His Honour indicated a number of times during the hearing the fine could be as much as $500 million, a figure regarded as “stratospheric” by Volkswagen’s legal team.
The ACCC’s legal team told the court about numerous examples of Volkswagen’s penalties overseas, to which Justice Foster replied: “Am I being told the US fines and these fines are the only ones being imposed?” Justice Foster then asked if he was being given the “full picture” or was he being shown “selective” material.
“This is just another fine? There’s going to be lots of them no doubt,” said Justice Foster. “I’m considering what an appropriate penalty is (and) I’m looking at what you’re agreeing.
And that may be larger or smaller than the one you’re agreed.”
Justice Foster said Volkswagen had been “punished” for selling diesel cars equipped with cheating software in the US and Europe, but not yet in Australia.
How Dieselgate unfolded
The scandal broke four years ago, after Volkswagen was caught cheating not once but twice.
In May 2014, researchers at West Virginia University in the US went to the trouble of attaching bulky testing equipment to the back of a Volkswagen and measured its emissions during a long road test.
The testers were shocked to find the emissions rose dramatically on the highway versus the lab.
Thinking there was a fault with the car, they retested the same vehicle in a lab and the car passed the emissions regulations.
The testers passed on their findings — and their suspicions — to the US Environmental Protection Agency.
When US authorities approached Volkswagen the first time about irregularities discovered after real-world driving tests, the car maker said there must have been some mistake and recalled 500,000 vehicles.
Months later, when the US environment agency retested Volkswagen cars that had supposedly been fixed, those vehicles also blew the meters.
It wasn’t until US authorities threatened to halt sales of all future Volkswagen diesel cars did the German company finally come clean on what it had done.
In 2016 a senior Volkswagen executive, Christian Buhlmann, told news.com.au: “I’ve been promoting diesel for many years and, with the knowledge that I have nowadays, I know that in the past I said things I shouldn’t have... but I didn’t have (the knowledge) back then.”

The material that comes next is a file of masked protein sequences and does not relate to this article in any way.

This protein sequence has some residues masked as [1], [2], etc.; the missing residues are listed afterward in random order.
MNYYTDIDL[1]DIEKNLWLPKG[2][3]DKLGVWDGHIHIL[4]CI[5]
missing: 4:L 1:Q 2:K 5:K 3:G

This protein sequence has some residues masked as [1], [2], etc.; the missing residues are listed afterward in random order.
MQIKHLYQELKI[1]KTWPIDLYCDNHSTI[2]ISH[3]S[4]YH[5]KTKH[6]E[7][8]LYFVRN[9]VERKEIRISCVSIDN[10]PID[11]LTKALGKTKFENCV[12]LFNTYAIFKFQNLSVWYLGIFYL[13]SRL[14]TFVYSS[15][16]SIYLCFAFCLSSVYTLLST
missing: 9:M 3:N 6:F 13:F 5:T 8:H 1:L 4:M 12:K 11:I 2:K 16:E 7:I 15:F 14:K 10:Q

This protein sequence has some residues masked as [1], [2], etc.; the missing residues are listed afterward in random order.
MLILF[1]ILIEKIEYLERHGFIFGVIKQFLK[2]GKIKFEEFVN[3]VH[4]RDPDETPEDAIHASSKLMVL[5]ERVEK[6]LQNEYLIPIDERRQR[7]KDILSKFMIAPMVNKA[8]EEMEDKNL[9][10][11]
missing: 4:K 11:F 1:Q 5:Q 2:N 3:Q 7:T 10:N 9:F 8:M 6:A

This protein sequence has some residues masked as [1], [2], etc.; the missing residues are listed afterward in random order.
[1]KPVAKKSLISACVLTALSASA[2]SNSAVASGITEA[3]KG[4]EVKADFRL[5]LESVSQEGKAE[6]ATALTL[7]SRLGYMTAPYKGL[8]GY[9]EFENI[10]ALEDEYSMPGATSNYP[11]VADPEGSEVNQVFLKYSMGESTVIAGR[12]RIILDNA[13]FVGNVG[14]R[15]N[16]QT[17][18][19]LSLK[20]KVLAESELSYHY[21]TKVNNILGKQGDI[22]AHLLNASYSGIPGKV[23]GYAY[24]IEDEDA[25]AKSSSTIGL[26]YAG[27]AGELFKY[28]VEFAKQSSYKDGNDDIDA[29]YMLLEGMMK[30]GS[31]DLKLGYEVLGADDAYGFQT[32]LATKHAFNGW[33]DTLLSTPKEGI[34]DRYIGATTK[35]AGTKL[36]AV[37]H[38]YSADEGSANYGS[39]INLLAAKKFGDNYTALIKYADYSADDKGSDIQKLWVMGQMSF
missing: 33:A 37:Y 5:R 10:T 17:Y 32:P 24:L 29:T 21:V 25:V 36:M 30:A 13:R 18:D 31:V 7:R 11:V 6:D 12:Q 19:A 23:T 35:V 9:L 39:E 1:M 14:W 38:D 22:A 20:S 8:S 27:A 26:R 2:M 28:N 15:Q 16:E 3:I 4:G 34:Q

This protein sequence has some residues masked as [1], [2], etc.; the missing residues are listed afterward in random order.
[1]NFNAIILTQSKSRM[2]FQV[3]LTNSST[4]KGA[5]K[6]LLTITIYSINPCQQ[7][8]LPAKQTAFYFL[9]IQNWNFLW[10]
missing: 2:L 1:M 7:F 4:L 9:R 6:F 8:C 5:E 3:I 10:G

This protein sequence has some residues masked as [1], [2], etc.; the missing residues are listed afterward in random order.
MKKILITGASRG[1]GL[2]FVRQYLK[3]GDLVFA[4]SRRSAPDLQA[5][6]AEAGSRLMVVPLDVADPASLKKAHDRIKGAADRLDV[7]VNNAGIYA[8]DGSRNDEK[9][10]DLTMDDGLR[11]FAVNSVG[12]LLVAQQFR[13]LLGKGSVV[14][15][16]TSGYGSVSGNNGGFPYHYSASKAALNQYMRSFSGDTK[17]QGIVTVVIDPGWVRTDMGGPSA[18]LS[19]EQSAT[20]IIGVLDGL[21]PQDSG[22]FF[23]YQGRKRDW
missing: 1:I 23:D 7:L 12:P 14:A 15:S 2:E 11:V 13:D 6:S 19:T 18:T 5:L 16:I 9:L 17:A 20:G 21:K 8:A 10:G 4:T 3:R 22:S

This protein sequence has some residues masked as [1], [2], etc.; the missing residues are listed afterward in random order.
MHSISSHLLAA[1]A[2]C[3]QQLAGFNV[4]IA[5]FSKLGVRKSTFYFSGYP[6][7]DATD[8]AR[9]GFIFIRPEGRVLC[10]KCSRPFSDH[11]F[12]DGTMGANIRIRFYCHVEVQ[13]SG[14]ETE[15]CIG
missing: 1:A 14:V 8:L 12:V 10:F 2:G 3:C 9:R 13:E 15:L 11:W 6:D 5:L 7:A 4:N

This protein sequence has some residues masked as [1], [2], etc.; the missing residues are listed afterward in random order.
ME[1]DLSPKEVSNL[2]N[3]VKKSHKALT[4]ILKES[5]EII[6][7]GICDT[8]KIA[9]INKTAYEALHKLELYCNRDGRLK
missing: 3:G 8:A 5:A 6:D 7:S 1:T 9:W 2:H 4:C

“What we can do is make up for what has been done wrong in the past and make better cars... and find remedies for 11 million cars.”
Emissions testing experts believed Volkswagen created the cheat mode to stop the build-up of engine and exhaust gunk, to reduce servicing costs.
It has since transpired Volkswagen created software that knew when the car was being tested in laboratory conditions, due to ambient temperature, the type of driving and the fact that only the two front driving wheels were moving, because at that time new vehicles were always tested in laboratory conditions.
Once cars with cheating software were driven in the real world, the anti-pollution system was disabled, pumping deadly toxins directly out the exhaust.
“The cars are tested on a rolling road dynometer, so the front wheels are spinning and the back wheels are not, and the steering wheel isn’t moving,” said the emissions tester.
“Then you have to accelerate to 50km/h within seven seconds to simulate the start of a city drive, and the test must be conducted between 20 and 30 degrees Celsius.
“If the car senses that, and it can with all the sensors it has on board these days, it would know it is doing an emissions test.”
Approximately 11 million Volkswagen, Audi and Skoda cars have been recalled globally, including about 100,000 in Australia. The German car giant has been fined billions by authorities in the US and Europe.
In addition, Volkswagen spent an estimated US$7.4 billion buying back 350,000 diesel cars in the US, storing them in 37 facilities across the country.
Certain versions of the following cars equipped with 1.6- or 2.0-litre EA189 diesel engines are affected and owners may be entitled to compensation:
- Golf (2009-2013)
- Polo (2009-2014)
- Jetta (2010-2015)
- Passat CC (2008-2012)
- Volkswagen CC (2011-2015)
- Passat (2008-2015)
- Eos (2008-2014)
- Tiguan (2008-2015)
- Caddy (2010-2015)
- Amarok (2011-2012)
- A1 (2010-2015)
- A3 (1.6L 2009-2013, 2.0L 2011-2013)
- A4 (2008-2015)
- A5 (2012-2016)
- A6 (2009-2015)
- Q5 (2009-2016)
- TT (2009-2014)
- Octavia (2009-2013)
- Yeti (2011-2015)
- Superb (2009-2015)